Looking out 10 years, Gartner predicts that more than 30 percent of mobile workers will combine the virtual and real world using augmented reality and wearable environments such as head-up displays. Rather than accessing a separate device to glean data relevant to a specific task, relevant information-such as text, graphics and video-will be superimposed on a head-up display. For example, people performing equipment repair and medical procedures could benefit from more integrated data displays and advanced interfaces, such as voice and gesture. Advances in screen technology, including low-cost flexible screens and low-power consumption displays, will enable more rich media experiences on smaller devices.

Given current trends, Gartner's prediction that by 2010, 70 percent of the population in developed nations will spend 10 times longer per day interacting with people in the digital world than in the physical one is not surprising. Coincident with that trend, collaboration tools for enabling electronic interaction -- ranging from Wikis to sites that can identify and provide specific expertise to a group -- will take on more prominence, as will tools for monitoring and managing collaborative environments. Gartner predicts that collaboration tools for collective content creation will be available in mainstream products, resulting in more distributed decision-making.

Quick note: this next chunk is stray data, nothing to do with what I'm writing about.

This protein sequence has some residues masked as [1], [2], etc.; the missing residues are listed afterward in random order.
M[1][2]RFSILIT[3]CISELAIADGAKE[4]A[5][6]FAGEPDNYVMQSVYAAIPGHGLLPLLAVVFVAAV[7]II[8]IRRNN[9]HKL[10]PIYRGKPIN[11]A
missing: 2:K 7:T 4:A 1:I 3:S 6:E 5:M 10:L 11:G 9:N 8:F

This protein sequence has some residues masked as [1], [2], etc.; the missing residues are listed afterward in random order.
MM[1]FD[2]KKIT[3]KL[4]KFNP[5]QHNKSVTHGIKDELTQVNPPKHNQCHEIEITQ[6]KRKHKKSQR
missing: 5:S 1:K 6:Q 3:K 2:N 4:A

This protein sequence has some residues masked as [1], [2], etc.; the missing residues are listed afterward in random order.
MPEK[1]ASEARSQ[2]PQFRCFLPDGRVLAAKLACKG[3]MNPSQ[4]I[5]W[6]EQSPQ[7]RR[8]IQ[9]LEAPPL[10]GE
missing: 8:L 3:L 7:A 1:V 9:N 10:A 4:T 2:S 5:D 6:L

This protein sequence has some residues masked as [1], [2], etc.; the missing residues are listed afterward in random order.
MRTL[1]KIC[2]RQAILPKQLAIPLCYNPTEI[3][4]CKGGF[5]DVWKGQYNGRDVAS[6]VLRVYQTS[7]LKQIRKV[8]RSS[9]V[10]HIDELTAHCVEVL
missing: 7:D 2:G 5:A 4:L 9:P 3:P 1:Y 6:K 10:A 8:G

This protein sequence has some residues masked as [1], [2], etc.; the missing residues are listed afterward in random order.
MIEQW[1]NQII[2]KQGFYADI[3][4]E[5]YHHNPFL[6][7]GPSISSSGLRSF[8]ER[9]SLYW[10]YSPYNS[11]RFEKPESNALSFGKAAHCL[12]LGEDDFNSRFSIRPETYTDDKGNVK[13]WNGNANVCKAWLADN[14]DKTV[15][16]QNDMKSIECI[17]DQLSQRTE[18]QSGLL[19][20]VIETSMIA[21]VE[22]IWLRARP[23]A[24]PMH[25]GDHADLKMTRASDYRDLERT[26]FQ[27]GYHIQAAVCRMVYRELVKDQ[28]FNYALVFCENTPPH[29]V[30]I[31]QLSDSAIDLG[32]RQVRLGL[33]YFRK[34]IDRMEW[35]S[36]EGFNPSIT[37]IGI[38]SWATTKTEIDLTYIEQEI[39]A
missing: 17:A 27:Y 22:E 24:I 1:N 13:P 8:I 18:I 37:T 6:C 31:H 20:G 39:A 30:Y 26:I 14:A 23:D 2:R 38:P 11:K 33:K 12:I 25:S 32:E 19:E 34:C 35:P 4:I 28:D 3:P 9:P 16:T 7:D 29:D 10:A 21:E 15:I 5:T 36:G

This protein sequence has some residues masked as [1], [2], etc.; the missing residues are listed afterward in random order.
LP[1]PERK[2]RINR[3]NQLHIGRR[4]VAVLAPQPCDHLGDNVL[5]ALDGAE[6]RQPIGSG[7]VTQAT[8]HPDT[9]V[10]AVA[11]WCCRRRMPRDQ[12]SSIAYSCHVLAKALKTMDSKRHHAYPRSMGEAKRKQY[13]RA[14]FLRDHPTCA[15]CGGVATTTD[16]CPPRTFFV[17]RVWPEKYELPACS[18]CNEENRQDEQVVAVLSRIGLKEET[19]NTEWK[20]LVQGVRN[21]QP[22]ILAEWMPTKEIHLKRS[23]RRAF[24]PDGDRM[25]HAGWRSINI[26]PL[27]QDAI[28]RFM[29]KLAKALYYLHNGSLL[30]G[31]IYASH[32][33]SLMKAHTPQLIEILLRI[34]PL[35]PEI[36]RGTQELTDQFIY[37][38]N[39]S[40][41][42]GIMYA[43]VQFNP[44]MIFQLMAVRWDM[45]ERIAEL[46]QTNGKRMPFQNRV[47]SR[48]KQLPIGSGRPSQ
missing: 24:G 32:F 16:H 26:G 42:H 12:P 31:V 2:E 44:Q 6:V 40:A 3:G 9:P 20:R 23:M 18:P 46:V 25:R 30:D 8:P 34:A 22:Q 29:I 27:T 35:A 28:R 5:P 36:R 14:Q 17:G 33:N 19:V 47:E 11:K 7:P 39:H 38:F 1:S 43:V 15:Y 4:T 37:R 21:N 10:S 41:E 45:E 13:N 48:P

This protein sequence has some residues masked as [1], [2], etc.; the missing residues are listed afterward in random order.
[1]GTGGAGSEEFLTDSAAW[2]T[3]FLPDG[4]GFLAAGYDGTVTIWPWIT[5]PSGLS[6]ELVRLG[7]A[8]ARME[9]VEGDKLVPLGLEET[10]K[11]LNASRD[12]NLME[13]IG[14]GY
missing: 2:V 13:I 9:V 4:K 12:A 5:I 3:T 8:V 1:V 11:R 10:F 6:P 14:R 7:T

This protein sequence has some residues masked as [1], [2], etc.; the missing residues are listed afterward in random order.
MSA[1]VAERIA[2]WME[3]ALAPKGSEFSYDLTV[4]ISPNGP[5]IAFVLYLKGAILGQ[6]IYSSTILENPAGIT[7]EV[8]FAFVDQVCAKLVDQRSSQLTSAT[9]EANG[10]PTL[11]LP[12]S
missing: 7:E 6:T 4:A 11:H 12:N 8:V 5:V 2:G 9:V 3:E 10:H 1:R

In addition, the infrastructure for e-commerce will be transformed over the next 10 years with the availability of improved micropayment schemes and services. According to Gartner, services such as parking, taxi dispatching, security or other more granular location-based tasks will be available within micropayment environments.

All of the Gartner predictions fall within the range of reasonable and inevitable transformations that will gradually evolve into the mainstream. What is less predictable is the social impact of embedded computing, in which the entire environment of everyday objects is invested with some form of computing power and possibly intelligence. It's also likely that in the next decade computers will get much smarter, not just faster and cheaper, and understand more about content in context. PalmPilot inventor Jeff Hawkins has a book, On Intelligence, that proposes a way to create smart machines by applying principles from artificial intelligence and neural network studies. It will take a breakthrough in developing machine intelligence modeled on human brain function to make another great technology leap forward.

You can write to me at dan.farber@cnet.com. If you're looking for my commentaries on other IT topics, check out my blog Between the Lines.